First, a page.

- Geysir – A famous hot spring in Haukadalur Valley, Geysir itself seldom erupts anymore, but nearby Strokkur spouts 15-20 meters (50-65 feet) of water every 10 minutes. There are also numerous colored hot pools in the area along the path. If you want to hike up the mountains nearby (it takes 20 minutes to get to the top), you’ll be rewarded with picturesque views of farmland.
- Thingvellir – This place is full of hiking trails and stunning camping grounds, but its big draw is that it’s the only place in the world where you can see two major tectonic plates drifting apart above sea level. Walking through the park takes a good 1-2 hours, but the landscape is gorgeous and it’s not a difficult walk. You can also scuba diving between the plates and there are some good guided walks.
The best way to see the Golden Circle is by car so that you have the flexibility to come and go as you please (you can get there before the tourist buses as well). Rentals are relatively affordable in Iceland too as long as you book early.
However, if that’s not an option there are daily tours from Reykjavik that make seeing the Golden Circle a breeze.
3. Go Whale Watching
Minke, fin, and humpback whales are the most commonly seen whales in Iceland, which is home to around 20 different species (if you’re lucky, you might see orcas or sperm whales). While whale hunting has been a large industry in the past (with most exports going to Japan), as hunting declines, whale watching has replaced it as a sustainable activity for tourists. The prime whale-watching season is April–September, with most tours leaving from Reykjavik or Akureyri (the main city in the north).
Whale watching tours start at 10,000 ISK and usually last 2-3 hours.
4. Explore Reykjavík
This hip capital is awash in thriving cafes, high-energy clubs, friendly pubs, and a brightly colored old town with rows of wooden houses clustered together. It’s more like a giant small town than a city (only 123,000 people live here). Though it’s super small, it’s worth a few days to really get a feel for the art and café culture of the city.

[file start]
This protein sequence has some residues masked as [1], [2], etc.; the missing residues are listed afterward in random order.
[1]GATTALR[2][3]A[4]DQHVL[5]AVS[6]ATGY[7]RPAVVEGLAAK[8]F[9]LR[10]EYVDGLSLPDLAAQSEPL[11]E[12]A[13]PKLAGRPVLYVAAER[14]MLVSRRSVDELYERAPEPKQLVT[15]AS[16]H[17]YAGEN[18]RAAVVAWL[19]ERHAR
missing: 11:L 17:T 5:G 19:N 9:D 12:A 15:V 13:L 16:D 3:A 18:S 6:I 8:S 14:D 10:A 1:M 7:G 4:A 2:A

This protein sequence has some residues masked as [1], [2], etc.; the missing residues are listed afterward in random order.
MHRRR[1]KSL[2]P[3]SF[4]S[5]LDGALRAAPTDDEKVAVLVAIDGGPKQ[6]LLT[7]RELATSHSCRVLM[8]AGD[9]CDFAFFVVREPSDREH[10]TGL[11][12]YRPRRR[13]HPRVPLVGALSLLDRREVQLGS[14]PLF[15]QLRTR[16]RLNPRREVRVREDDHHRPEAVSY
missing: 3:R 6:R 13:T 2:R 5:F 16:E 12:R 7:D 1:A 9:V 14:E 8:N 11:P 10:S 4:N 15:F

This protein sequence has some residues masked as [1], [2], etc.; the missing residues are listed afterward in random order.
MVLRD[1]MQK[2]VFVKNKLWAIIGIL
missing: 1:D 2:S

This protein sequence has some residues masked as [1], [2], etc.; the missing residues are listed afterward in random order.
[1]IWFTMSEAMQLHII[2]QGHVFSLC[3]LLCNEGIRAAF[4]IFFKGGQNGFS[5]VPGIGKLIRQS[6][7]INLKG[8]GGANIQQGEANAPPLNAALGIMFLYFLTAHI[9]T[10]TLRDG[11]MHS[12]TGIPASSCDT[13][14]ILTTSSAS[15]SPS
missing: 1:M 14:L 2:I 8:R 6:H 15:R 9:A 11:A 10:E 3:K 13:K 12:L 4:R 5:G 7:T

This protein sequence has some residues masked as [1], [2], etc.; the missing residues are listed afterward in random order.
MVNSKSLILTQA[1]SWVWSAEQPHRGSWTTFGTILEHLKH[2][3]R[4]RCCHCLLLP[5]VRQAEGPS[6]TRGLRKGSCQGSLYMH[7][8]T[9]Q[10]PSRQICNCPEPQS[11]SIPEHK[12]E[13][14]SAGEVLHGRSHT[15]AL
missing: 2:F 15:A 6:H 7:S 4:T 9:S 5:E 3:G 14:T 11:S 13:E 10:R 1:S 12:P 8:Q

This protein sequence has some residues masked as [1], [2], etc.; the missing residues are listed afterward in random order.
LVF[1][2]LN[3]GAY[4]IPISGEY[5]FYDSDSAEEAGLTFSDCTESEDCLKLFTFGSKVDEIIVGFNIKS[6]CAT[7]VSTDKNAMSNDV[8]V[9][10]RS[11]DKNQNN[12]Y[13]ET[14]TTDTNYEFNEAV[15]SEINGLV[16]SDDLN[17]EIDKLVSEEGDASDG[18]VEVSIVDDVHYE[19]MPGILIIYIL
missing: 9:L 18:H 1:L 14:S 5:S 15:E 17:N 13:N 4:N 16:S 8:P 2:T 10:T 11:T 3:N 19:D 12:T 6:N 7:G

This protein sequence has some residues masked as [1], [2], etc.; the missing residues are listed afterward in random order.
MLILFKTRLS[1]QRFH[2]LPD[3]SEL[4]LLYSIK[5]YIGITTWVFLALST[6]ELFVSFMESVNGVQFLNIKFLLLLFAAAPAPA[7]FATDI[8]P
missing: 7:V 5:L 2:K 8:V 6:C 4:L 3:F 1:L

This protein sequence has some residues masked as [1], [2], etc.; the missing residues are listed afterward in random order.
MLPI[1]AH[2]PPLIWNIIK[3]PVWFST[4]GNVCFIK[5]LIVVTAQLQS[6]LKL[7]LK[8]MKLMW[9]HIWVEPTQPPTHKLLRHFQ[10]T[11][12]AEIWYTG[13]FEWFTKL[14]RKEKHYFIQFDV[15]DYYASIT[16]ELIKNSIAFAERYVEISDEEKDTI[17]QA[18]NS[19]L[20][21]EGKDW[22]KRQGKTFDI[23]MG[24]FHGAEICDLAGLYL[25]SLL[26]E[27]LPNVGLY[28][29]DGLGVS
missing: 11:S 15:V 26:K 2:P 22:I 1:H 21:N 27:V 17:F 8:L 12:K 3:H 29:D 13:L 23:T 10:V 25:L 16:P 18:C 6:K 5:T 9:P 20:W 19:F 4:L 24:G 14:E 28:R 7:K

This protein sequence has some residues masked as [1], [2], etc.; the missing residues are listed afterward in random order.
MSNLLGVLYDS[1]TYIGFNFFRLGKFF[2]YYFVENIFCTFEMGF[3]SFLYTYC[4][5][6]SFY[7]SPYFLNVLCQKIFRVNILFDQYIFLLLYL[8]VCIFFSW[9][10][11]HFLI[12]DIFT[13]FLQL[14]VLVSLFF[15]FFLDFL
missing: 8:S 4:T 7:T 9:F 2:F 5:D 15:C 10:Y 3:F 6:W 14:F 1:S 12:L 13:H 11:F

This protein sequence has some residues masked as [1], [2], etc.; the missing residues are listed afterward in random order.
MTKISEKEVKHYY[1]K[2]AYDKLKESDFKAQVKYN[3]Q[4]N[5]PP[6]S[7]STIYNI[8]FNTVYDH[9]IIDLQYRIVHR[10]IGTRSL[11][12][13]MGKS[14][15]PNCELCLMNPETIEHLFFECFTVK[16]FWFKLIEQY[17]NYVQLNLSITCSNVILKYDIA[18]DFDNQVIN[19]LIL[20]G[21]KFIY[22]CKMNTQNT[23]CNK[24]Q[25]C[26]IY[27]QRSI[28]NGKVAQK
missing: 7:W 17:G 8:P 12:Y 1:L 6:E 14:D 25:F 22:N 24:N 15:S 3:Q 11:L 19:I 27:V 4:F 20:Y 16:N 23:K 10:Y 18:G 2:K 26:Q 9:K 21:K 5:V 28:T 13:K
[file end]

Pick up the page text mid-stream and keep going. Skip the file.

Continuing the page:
And if you’re a night owl, you’ll love the party scene (Icelanders know how to drink and the nights go late here).
I love this city and never find myself bored here. From reading in cafés to wandering the coastline to enjoying drinks with my friends, Reykjavik sucks me in during ever visit.
If you want to splash out while you’re here, head to the Blue Lagoon, a relaxing geothermal spa. It’s one of the most popular activities in the country!
5. Explore the Westfjords
The Westfjords is a large peninsula in northwestern Iceland with tons of mountains and a coastline heavily indented by fjords. It’s one of the rawest parts of Iceland and my favorite region. Few people live here and fewer visit, though Icelanders make their way here on summer vacation. It’s an area of tiny towns, fishing villages, deep fjords, mountains, waterfalls, and lakes.
In the summer months, puffins and whales call it their home. In the winter, many of the roads are closed by ice and snow for several months. It’s not easy to get around but locals will let you hitch rides with them because bus service here is infrequent. Be sure to eat at Tjöruhúsið in Ísafjörður for an all you can eat, catch of the day buffet. Delicious!
6. Soak in a Relaxing Lagoon
Most people aim to visit the Blue Lagoon during their trip as it’s the most popular and most accessible hot spring. This huge, milky-blue spa is fed by mineral-rich heated seawater from the nearby geothermal plant. Though it’s the most expensive one, it’s popular for a reason.